Wayne March takes a look back at his time as general manager of the Sicamous Eagles. He was replaced as GM earlier this year and will be stepping down as manager of Sicamous and District Rec Centre over the summer. (Jim Elliot-Eagle Valley News)

Wayne March takes a look back at his time as general manager of the Sicamous Eagles. He was replaced as GM earlier this year and will be stepping down as manager of Sicamous and District Rec Centre over the summer. (Jim Elliot-Eagle Valley News)

Backbone of Sicamous Eagles reflects on 26 years of Junior B

Wayne March says he will miss the team’s people and the game’s toughness

The walls of Wayne March’s office overlooking the ice at the Sicamous and District Rec Centre are hung with jerseys, photographs and other memorabilia commemorating a long career and deep roots in the world of hockey.

From there, March oversaw the Sicamous Eagles Junior B team for 26 years.

March was the Eagles’ general manager from the team’s founding in 1994 and remains the manager of the arena where they play their home games. He was replaced as GM in early 2021.

After forming under March’s direction, the Eagles took a running start, winning the KIJHL championship in their first season and finishing as a close runner-up the following year. March said Sicamous saw a lot of great players come through the doors in the early days, partially because there were fewer junior teams vying for the top talent. He said at one time the Eagles’ selection camp would draw as many as 140 players.

March said recruiting fresh faces to the roster and training them up with the help of good coaches was essential, especially after winning seasons when the team’s best players were often picked up by higher leagues. He mentioned Blair Robinson, who coached the team for 18 years.

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March reflected with pride on players like Shea Weber, Cody Franson and Deryk Engelland, who went on to the NHL after spending some time with an Eagles jersey on their back, and also players who found hockey opened doors to university and other opportunities. March said he still enjoys keeping in touch with past players, particularly those like Weber and Franson, whose families still live in the Sicamous area.

March recalls Weber was 15 or 16 years old when he was on the Eagles KIJHL-winning roster for the 2001/02 season. March said like other Eagles who went on to play professionally, his skill on the ice was immediately obvious. The leadership skills which led Weber to captain the Nashville Predators and Montreal Canadians in the NHL were still early in their development, and March described him as ‘young and a little nervous’, despite impressive on-ice performances with the Sicamous squad.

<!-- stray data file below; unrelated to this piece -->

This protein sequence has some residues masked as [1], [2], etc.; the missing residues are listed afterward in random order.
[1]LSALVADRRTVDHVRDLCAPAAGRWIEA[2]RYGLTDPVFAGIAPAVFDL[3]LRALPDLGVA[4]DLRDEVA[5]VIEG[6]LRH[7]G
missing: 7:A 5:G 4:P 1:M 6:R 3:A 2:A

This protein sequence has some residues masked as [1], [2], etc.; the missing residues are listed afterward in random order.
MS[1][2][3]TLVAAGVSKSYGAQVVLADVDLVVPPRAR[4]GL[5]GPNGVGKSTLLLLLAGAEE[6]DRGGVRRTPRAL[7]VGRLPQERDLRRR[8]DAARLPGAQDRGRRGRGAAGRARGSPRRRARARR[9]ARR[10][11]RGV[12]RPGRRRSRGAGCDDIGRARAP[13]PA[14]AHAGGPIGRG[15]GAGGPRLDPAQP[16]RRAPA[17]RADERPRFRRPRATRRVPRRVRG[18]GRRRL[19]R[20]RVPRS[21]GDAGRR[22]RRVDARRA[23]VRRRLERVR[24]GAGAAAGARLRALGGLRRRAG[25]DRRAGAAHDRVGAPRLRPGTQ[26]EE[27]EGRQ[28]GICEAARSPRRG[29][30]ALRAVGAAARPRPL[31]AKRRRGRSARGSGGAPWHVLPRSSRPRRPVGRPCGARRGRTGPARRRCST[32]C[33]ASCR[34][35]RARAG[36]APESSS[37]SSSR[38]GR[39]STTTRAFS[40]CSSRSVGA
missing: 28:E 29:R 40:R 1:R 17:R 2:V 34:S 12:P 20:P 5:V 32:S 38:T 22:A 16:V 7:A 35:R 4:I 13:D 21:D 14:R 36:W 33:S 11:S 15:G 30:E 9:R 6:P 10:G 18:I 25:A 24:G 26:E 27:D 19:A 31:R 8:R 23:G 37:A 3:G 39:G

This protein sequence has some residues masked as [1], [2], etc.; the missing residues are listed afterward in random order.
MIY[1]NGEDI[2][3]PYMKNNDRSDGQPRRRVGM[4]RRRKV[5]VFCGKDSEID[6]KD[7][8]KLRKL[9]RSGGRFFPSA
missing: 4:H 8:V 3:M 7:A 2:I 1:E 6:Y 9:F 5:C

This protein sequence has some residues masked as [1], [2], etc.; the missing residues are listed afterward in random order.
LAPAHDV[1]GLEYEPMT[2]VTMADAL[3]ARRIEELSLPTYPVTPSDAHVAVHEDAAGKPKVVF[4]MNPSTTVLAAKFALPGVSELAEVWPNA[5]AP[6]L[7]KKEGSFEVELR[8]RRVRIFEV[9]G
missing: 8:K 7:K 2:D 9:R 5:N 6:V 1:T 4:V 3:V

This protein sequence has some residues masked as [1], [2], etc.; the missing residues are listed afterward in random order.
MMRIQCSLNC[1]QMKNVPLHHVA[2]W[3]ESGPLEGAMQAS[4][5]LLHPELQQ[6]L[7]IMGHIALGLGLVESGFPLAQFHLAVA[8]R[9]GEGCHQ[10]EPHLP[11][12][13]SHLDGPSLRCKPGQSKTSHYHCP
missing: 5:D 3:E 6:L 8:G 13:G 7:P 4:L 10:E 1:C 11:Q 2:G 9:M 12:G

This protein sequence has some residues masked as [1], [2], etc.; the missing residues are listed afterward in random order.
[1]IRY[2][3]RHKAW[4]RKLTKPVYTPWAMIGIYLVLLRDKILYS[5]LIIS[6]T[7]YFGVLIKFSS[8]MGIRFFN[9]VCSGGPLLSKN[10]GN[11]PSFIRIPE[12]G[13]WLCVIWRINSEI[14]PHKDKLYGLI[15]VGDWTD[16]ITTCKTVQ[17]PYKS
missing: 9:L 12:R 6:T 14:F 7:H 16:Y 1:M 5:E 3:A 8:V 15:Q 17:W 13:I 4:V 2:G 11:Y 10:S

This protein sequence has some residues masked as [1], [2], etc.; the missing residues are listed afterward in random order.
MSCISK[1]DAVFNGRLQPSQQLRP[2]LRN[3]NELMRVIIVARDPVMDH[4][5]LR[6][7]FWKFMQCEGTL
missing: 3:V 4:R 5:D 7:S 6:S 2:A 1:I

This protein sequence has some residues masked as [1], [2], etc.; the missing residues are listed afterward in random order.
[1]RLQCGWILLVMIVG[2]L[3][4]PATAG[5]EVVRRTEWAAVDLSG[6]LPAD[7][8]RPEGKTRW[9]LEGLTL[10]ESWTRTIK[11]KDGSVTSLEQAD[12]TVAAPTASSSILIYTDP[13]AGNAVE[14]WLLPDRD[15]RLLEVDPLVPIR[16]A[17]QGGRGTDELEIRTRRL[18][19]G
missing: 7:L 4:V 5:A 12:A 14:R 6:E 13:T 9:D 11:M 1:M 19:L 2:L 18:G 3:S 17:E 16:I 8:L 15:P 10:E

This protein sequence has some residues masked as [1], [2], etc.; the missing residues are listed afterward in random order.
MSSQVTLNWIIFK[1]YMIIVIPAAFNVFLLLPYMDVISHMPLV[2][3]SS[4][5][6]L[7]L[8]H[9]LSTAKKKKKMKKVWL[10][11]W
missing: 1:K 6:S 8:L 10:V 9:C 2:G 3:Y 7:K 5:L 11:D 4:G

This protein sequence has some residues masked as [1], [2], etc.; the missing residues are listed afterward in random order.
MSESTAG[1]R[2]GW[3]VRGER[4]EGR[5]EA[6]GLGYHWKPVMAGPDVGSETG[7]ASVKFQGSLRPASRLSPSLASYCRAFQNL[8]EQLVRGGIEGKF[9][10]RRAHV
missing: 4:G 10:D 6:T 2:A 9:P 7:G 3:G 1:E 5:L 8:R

Weber, who is currently in the midst of his 16th NHL season, wished the outgoing GM and his former Junior B team all the best.

“I have known Wayne March for a long time growing up in Sicamous and also from my time with the Sicamous Eagles. Wayne has had a great impact on the community and on the team itself,” Weber said.

March said a lot has changed about Sicamous, The Eagles and the game of hockey.

In earlier years, March said fans would pack the stands for Eagles home games. Due to a more seasonal population in Sicamous, which March chalked up to the loss of local industries, the Eagles are happy when averaging 100 fans on the wooden bleachers overlooking the ice. March said the fans that do show are mainly die-hard regulars. The energy in the building can still be electric, especially when longtime rivals the Revelstoke Grizzlies make the trip to Sicamous.

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March said the character of junior hockey has also changed. He recalled a time when looser rules led to a more physical game and the players on his rosters wore split lips and broken noses with pride.

“All they want now is kids who can figure skate and play hockey at the same time,” March joked.

With pride in his eyes, March recounted one away game in the 90s when Rene Roy, a young forward, had to lay in the aisle of the bus on the way to the game due to severe back pain but still suited up to play all three periods when the time came. March was sure to mention the young man’s toughness was matched with brains and hockey eventually took Roy to Harvard University where he studied medicine.

March’s wife Lorraine, who played a major role with the team and with the KIJHL as a whole, passed away following a battle with cancer in September 2018. Almost exactly a year before Lorraine’s passing, March’s assistant GM Don LaRoy had also passed from cancer. To commemorate the loss of two important figures for the team, March and the Eagles organized fundraisers that allowed them to donate $10,000 to the oncology unit at Salmon Arm’s hospital over two years.

Looking out the mezzanine window at the ice below, March said he will miss the people he worked with most as he leaves his posts with the team and as manager of the rec centre in a few months. He plans to enjoy his retirement as he said managing a junior hockey club left little time for vacations.



jim.elliot@saobserver.net

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